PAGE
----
There are some very interesting examples of this. One clear example of cheating comes from the Soviet pentathlete Boris Onishchenko,7 who was disqualified from the 1976 Olympics when he was found to be using an epee in fencing that had a concealed button in its guard to trigger a hit when he had hit not.8

But what of innovation within the rules of sport? This is not cheating because it is not in breach of any rule but may be seen as questionable or against the so-called ‘spirit’ of a sport. For example, in motor sport, the Tyrell P34 car’s use of six wheels in the 1976 and 1977 Formula 1 (‘F1’) races gave that car a distinct advantage that was permissible under FIA Rules until 1983.9 six wheels was not cheating because the sport did not specify the number of wheels of a F1 car.

In swimming, FINA’s reaction to the LZR Racer swimsuits and other high tech all in one low drag body suits in 2008/2009 led to new rules being introduced to focus that sport’s achievements on the physical activity of the swimmers and not the swimsuits advantages.10

In both of these cases technology provided an advantage that the rules of the sport did not prohibit at the time of the innovation but that was then prohibited. The technological innovation was seen as legitimate for at least a period of time. Not least because innovation of itself is not considered wrong for sport and innovation within the rules of a sport is not necessarily to be discouraged - sport depends upon it to challenge and progress.

How should the balance be struck between innovation using technology and its prohibition?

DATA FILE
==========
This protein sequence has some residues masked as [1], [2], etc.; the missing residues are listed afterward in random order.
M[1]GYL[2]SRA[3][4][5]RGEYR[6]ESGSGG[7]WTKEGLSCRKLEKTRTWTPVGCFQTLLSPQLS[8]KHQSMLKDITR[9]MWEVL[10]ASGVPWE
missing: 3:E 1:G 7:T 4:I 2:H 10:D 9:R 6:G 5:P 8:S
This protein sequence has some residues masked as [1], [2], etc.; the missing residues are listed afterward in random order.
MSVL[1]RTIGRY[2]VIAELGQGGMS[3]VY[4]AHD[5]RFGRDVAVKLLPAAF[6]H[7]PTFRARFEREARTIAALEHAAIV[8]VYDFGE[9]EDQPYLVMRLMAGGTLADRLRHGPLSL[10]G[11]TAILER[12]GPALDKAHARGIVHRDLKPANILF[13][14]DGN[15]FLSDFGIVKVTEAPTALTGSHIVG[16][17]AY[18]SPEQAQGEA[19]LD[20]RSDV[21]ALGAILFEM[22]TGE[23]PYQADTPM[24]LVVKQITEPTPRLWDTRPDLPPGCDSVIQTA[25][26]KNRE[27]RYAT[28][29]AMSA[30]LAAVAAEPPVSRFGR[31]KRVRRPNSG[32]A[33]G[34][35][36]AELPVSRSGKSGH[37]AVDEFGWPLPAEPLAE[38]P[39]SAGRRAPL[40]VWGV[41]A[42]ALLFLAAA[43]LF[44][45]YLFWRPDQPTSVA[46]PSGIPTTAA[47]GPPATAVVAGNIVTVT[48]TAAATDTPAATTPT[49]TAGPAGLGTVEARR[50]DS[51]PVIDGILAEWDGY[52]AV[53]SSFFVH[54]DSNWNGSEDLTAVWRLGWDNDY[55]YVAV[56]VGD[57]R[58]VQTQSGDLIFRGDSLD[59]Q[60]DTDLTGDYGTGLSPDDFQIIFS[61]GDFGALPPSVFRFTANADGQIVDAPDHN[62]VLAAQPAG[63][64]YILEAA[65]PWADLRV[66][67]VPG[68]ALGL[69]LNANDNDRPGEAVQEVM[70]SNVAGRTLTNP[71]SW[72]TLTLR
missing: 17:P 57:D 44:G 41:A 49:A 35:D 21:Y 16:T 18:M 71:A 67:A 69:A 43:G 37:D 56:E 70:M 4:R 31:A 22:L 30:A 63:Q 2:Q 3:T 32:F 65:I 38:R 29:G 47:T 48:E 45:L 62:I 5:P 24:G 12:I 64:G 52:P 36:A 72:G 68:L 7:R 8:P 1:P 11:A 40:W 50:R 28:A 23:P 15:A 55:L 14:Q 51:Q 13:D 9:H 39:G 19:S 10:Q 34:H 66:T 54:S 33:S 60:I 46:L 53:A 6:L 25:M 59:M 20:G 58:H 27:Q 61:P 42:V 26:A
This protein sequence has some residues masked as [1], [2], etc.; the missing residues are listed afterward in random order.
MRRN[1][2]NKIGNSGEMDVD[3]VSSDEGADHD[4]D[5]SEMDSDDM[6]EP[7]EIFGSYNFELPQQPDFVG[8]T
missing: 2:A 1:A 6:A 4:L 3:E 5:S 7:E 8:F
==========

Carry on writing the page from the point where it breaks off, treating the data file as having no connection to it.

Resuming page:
Prosthetics and equipment are necessary in some para sports and in those para sports comes the need to define and specify the properties of the prosthetics and equipment to best limit the achievement of the participant to their physical abilities and not to the device they deploy to achieve them. This is a fascinating example and one that we’ll return to in Part 2 when analysing how sports should best address the issue.

Nor is technological innovation of itself bad for sport. Titanium golf clubs and dimpled golf balls have allowed faster, higher and stronger shots. Using synthetic strings in a racquet in place of ‘catgut’ is not cheating, nor is the composite frame.

The HANS (Head and Neck Support) device in motorsport and the helmet in cricket both protect the participant from injury without directly enhancing the performance of the sportsman, although a safer driver or batsman may be confident in their performance and improve their performance thereby.

As a final point, it is worth noting that technological innovation and the risk of its misuse is not necessarily linked to the use of equipment on the field of play, nor need it be external to the participant. Tommy John surgery,11 wherein a tendon is repaired by replacement in a pitcher’s arm, is a fine example of how novel surgical technique can prolong the playing life of a baseball pitcher. Surgical repair of ACL tears can be, and is, achieved with synthetic as well as tendon graft. So does the Tommy Jones surgery or ACL repair with carbon fibre amount to an unfair advantage and is that the test?

In Part 2 (available here) we will move on to discuss how sports governing bodies may best seek to regulate and govern technological advances in equipment to set the line between permitted technological improvements and cheating.

 

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About the Author

Louis Weston

Louis Weston

Louis is Head of 3PB’s Sports Law Group and a very experienced advocate with established expertise, interest and enthusiasm for Sports Law. He frequently appears before disciplinary tribunals, and has acted in the High Court and Court of Appeal in Sports Law cases.  He advises both regulators and the regulated on their obligations and disputes in Sports Law in addition to the form and structure of their Rules. In 2016 he was appointed to the International Cricket Council's Anti Corruption Unit Oversight Group as its independent legal advisor.